Toxic beauties: 7 of the most dangerous plants in the world

Very widespread on the shores of the Mediterranean and always pleasant to watch, the pink bay is yet a plant whose all parts are very toxic.

The very suspicious death of a British gardener in 2014, probably poisoned by one of the plants he cared for, has revived some concerns about the most dangerous flowers for man.


The plant called Aconitum Napellus produces flowers often referred to as “monk’s hoods” because of their shape, but also known as the “Poison Queen” or “Devil’s Helmet”.

In the case of this gardener, who died of multiple inadequacies, the poison slowed down his heart until he died. True to its reputation, Aconitum is still considered the most dangerous flower in the world.

According to a widespread theory, plant toxins have evolved as a defense mechanism. In some species, chemicals produced by plants to protect themselves from insects and micro-organisms can also be harmful to other animals. In the case of the Mantegazzi (Heracleum mantegazzianum), the phenomenon of phototoxicity is dangerous for human skin, which can suffer very severe and stubborn burns in reaction to the sun, after being in contact with this plant.

One of the species most apprehensive by connoisseurs, at all times, does not usurp his nickname of tree “the most dangerous of the world”. The mancenillier (Hippomane mancinella) is a small tree that grows from Florida to the north of the South American continent, passing through the Caribbean. Its danger to man is so important that his presence is marked with a red cross in certain areas. The milky substance produced by this tree is a very powerful irritant. It can create irreversible sequelae for the skin, also for an individual sheltering under its leaves during a tropical rain, because even diluted with water, this substance is very harmful. On the other hand, the smoke from a burning manchanger can cause a person’s temporary blindness, as well as severe respiratory problems.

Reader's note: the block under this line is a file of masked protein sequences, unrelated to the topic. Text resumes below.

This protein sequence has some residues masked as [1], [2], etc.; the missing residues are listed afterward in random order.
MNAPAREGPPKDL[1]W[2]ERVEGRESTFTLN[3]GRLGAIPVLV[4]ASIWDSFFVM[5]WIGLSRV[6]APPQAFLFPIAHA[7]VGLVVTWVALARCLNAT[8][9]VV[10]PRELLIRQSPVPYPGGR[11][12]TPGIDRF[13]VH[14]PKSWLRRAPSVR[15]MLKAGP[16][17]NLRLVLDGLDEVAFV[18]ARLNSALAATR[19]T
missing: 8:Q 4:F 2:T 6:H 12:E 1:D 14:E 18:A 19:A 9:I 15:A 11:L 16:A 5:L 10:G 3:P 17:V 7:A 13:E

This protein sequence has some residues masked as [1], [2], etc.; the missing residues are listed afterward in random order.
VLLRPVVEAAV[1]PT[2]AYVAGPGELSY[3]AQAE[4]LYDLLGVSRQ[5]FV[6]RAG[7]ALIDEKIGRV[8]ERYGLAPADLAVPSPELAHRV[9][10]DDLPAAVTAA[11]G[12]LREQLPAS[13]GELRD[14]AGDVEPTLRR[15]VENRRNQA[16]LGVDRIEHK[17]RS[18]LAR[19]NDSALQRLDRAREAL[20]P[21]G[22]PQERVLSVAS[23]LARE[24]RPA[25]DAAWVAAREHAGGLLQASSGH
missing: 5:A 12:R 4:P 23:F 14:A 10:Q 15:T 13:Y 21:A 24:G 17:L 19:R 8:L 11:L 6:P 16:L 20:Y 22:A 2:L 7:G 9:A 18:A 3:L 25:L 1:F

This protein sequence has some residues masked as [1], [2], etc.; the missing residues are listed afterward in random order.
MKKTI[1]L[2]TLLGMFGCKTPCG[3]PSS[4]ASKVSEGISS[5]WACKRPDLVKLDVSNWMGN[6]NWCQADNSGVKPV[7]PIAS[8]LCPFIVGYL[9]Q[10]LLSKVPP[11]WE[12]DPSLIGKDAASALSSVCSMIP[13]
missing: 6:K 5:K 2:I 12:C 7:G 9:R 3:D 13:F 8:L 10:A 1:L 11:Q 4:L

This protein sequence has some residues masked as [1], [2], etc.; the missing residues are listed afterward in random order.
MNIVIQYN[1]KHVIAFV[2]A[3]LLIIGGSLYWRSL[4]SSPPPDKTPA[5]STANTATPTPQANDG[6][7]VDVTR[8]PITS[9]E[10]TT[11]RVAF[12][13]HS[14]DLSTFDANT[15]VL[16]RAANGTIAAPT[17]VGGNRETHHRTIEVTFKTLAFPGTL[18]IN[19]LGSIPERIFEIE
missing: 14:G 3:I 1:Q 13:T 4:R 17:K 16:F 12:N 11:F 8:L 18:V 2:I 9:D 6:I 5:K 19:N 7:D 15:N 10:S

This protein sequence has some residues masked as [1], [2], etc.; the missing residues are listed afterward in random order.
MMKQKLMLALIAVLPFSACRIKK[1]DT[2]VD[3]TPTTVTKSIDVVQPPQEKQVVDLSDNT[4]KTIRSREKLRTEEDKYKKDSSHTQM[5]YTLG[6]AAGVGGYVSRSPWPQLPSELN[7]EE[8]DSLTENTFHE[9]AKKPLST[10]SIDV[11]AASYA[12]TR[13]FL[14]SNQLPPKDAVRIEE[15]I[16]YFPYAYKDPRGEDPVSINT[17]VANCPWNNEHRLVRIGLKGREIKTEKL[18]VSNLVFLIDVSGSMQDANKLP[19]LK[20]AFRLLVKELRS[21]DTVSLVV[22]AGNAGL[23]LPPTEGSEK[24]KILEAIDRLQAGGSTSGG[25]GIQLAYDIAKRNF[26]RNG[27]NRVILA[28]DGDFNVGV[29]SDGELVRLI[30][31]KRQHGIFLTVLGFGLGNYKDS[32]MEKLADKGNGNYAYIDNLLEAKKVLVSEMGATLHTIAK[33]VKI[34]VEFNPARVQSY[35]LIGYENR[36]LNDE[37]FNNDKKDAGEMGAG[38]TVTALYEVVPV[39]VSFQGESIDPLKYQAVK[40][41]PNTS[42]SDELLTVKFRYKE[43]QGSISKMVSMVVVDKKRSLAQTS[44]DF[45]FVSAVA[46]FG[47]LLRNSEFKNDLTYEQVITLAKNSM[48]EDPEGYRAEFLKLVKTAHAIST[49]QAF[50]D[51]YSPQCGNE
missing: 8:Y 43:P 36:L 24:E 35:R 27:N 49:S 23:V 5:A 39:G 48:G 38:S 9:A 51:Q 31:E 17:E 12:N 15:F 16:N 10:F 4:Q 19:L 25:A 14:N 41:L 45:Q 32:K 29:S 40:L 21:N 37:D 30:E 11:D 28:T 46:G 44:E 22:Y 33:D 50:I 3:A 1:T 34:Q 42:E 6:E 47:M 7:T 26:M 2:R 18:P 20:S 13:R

As for the plants which it is strongly advised not to pass on its lips, a particular species dominates all the others, and has every reason to attract the mistrust of the tourists. Common Ricinus (Ricinus communis) is a popular shrub to add a touch of color to a garden with its pink to purple tones and palm-like leaves. Used to extract the famous castor oil, this plant produces seeds that contain a potentially explosive toxic cocktail. Castor can kill by disrupting the metabolism of cells, blocking the creation of proteins essential to our survival. This plant can cause vomiting and diarrhea for a week, before causing death.

The colchics are pale pink to purple lilac flowers that are appreciated every September, but also constitute an extremely violent poison. In addition to its odor that can cause nausea, it is a poison once ingested as it swells in the stomach and throat like a sponge, which causes suffocation and sensations often unsustainable. The root of this plant is particularly dangerous.

The Stramoine or Datura stramonium has long been considered a plant linked to black magic. Its hallucinogenic effects have earned it its nickname of grass to fools. Intoxication by this plant can often be accidental, as in a case of contamination of canned green beans by datura15, a honey created by bees that forgive this plant, but also in gardeners who are accidentally inhaled after burning Weeds. This can cause severe dryness of the mucous membranes, amnesia, mental confusion and the impression of strangeness persisting sometimes for several days. In France, about 15 cases were recorded in the hospitals of Rennes and Brest between 1974 and 1989, and in Poitiers between 1990 and 1992.

Widespread on the shores of the Mediterranean and always pleasant to watch, the oleander is a plant whose parts are very toxic. The ingestion of a single leaf can be fatal for children as an adult, because of the cardiac disorders it generates. In North Africa, it is often advised not to consume water from the streams in which oleander roots have been soaked. Herbivores may also be at risk after ingesting these leaves. An amount of 30-60 g of fresh leaves is potentially fatal to adult-sized cattle.

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